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Ripple v. Davol, Inc.

United States District Court, S.D. Florida

May 31, 2017

JEAN L. RIPPLE, Plaintiff,
v.
DAVOL, INC. & C.R. BARD, INC., Defendants.

          ORDER GRANTING IN PART AND DENYING IN PART DEFENDANTS' MOTION TO DISMISS

          ROBIN L. ROSENBERG UNITED STATES DISTRICT JUDGE.

         This cause is before the Court on Defendants' Motion to Dismiss [DE 19]. The motion has been fully briefed. For the reasons set forth below, the Motion is granted in part and denied in part.

         Plaintiff initiated this suit on October 19, 2016. Although Plaintiff brought several counts against Defendants, the gravamen of Plaintiff's complaint was that Defendants manufactured a defective, unsafe product (a medical device) that injured Plaintiff. Defendants filed a motion to dismiss. In response, Plaintiff amended her complaint. Plaintiff's Amended Complaint contains the following counts: Negligence (Count I), Strict Liability (Count II), Failure to Warn (Count III), Intentional Infliction of Emotional Distress (Count IV), Negligent Infliction of Emotional Distress (Count V), Breach of Implied Warranty (Count VI), Negligent Misrepresentation (Count VII), and Fraud (Count VIII). Defendants filed a second motion to dismiss targeted at Plaintiff's Amended Complaint and that is the motion presently before the Court.

         Defendants argue that Plaintiff's Amended Complaint should be dismissed on several different grounds. Defendants' arguments may be grouped into the following categories: (1) Plaintiff's Amended Complaint does not generally conform to federal pleading standards, (2) Plaintiff fails to state a claim for strict products liability and negligence, (3) Plaintiff fails to state a claim for failure to warn, (4) Plaintiff fails to state a claim for infliction of emotional distress, (5) Plaintiff fails to state a claim for breach of warranty, and (6) Plaintiff fails to meet the heightened pleading requirements for fraud and negligent misrepresentation. Each argument is addressed in turn.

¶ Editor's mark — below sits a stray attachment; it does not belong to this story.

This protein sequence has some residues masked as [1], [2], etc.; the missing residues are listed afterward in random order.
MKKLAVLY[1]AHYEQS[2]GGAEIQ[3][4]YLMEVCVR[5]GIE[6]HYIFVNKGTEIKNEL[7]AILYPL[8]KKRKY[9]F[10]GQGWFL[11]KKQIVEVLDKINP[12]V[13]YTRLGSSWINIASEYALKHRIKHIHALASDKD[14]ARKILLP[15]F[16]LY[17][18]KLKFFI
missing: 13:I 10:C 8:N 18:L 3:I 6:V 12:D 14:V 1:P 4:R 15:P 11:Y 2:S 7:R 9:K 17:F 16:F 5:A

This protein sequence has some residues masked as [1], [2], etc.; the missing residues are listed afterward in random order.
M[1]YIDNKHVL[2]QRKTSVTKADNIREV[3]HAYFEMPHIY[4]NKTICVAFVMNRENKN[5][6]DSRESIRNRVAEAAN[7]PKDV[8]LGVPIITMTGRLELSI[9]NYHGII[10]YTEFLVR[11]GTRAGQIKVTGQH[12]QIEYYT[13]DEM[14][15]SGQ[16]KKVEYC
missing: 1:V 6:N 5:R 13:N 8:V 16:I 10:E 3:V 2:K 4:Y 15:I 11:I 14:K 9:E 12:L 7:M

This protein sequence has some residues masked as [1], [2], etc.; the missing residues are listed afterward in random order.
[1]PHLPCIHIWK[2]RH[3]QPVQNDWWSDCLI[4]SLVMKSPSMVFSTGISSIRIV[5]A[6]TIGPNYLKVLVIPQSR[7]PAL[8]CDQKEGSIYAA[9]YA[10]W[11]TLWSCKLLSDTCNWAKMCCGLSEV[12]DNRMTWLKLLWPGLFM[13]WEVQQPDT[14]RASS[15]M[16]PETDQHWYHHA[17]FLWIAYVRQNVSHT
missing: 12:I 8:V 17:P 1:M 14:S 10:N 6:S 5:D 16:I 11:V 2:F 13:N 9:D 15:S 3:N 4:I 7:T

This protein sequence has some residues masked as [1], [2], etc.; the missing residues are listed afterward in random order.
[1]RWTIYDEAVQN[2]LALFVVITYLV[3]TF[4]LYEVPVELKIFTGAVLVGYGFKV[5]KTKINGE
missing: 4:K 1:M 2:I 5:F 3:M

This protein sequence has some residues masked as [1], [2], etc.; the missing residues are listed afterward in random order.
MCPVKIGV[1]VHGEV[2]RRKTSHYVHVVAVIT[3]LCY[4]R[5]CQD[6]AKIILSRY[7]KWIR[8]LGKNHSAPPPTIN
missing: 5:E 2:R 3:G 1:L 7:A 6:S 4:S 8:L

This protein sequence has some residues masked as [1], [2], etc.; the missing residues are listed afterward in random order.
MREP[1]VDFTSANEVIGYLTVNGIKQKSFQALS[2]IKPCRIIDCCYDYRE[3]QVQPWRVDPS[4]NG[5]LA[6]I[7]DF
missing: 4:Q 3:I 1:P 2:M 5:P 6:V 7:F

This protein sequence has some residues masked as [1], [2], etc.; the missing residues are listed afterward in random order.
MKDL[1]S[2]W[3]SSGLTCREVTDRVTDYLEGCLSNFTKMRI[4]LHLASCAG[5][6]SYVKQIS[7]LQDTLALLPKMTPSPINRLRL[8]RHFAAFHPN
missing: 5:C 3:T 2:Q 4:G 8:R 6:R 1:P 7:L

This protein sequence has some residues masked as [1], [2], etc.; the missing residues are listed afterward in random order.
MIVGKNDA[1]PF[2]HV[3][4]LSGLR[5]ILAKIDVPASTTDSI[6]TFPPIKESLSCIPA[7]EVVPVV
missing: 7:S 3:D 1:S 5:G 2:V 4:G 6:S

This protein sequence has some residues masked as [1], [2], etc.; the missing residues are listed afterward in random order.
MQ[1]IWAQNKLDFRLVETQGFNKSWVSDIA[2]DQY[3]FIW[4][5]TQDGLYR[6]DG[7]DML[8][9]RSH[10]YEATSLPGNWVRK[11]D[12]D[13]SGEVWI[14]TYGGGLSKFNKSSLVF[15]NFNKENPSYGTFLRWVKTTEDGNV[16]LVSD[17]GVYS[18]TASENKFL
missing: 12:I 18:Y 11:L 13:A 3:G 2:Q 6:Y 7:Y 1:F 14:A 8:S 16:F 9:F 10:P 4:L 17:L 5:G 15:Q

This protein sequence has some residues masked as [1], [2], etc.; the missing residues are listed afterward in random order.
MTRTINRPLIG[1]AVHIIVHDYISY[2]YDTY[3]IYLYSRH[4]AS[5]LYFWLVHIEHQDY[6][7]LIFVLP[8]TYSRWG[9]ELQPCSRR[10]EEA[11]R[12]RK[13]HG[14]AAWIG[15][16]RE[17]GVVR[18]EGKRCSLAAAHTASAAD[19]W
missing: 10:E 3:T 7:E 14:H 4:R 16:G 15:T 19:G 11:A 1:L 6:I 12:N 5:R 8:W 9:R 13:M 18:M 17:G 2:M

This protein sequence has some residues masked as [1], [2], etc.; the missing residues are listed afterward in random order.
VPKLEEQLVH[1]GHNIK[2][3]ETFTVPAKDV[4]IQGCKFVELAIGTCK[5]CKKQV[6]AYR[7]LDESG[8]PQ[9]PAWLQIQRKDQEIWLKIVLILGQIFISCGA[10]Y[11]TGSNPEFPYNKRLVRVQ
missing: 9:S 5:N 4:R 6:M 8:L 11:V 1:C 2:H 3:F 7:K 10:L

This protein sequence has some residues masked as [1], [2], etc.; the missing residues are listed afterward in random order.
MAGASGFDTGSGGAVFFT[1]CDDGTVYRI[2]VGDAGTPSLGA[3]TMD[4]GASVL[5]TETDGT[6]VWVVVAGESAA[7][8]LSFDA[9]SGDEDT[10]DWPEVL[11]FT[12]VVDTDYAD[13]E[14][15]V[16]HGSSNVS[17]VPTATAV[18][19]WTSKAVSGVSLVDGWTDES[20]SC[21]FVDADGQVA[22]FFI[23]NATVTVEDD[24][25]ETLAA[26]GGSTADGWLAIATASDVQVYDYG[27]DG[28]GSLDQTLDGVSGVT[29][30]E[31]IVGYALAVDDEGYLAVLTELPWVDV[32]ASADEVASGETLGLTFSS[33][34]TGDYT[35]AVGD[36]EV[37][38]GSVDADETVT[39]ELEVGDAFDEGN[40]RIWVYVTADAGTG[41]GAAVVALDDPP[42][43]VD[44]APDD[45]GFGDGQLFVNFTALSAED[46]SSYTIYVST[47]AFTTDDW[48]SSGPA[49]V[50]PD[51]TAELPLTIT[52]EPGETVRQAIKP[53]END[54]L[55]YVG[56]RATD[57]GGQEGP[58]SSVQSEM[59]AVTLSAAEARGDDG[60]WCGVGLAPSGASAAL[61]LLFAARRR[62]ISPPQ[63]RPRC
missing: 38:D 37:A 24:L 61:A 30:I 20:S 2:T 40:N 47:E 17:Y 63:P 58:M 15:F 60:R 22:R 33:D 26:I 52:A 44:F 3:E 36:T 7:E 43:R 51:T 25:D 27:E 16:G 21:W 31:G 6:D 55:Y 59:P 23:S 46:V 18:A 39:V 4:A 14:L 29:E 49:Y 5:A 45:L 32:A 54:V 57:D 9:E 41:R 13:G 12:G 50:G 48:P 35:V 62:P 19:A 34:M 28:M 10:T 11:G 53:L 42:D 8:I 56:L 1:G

1. Federal Pleading Standards

         Defendants argue generally that Plaintiff's Amended Complaint does not conform to federal pleading requirements because the Amended Complaint does not contain enough factual detail. The Court disagrees-Plaintiff's thirty-nine page complaint contains enough factual detail that, viewing all inferences in Plaintiff's favor, the complaint complies with the requirements of Bell Atlantic Corp. v. Twombly, 550 U.S. 544, 555 (2007). On this issue, Defendants argue that Plaintiff has not sufficiently alleged a product defect and that a defect proximately caused injuries to Plaintiff. The Court rejects this argument because, viewing all inferences in Plaintiff's favor, Plaintiff has properly alleged a defect in the product manufactured by Defendants which proximately caused her injuries. Plaintiff alleges, for example:

The Bard CK Hernia Patch, including the Bard CK Patch implanted in Plaintiff, presents and constitutes an unreasonable risk of danger and injury in the following respects:
a. it may malfunction after being implanted;
b. the rigid plastic ring may break;
c. in response to body forces the Bard CK Patch may distort, buckle or warp;
d. it was not properly manufactured;
e. the Bard CK Patch was defectively designed;
f. oxidation and degradation of the Bard CK Patch components could cause a chronic ...

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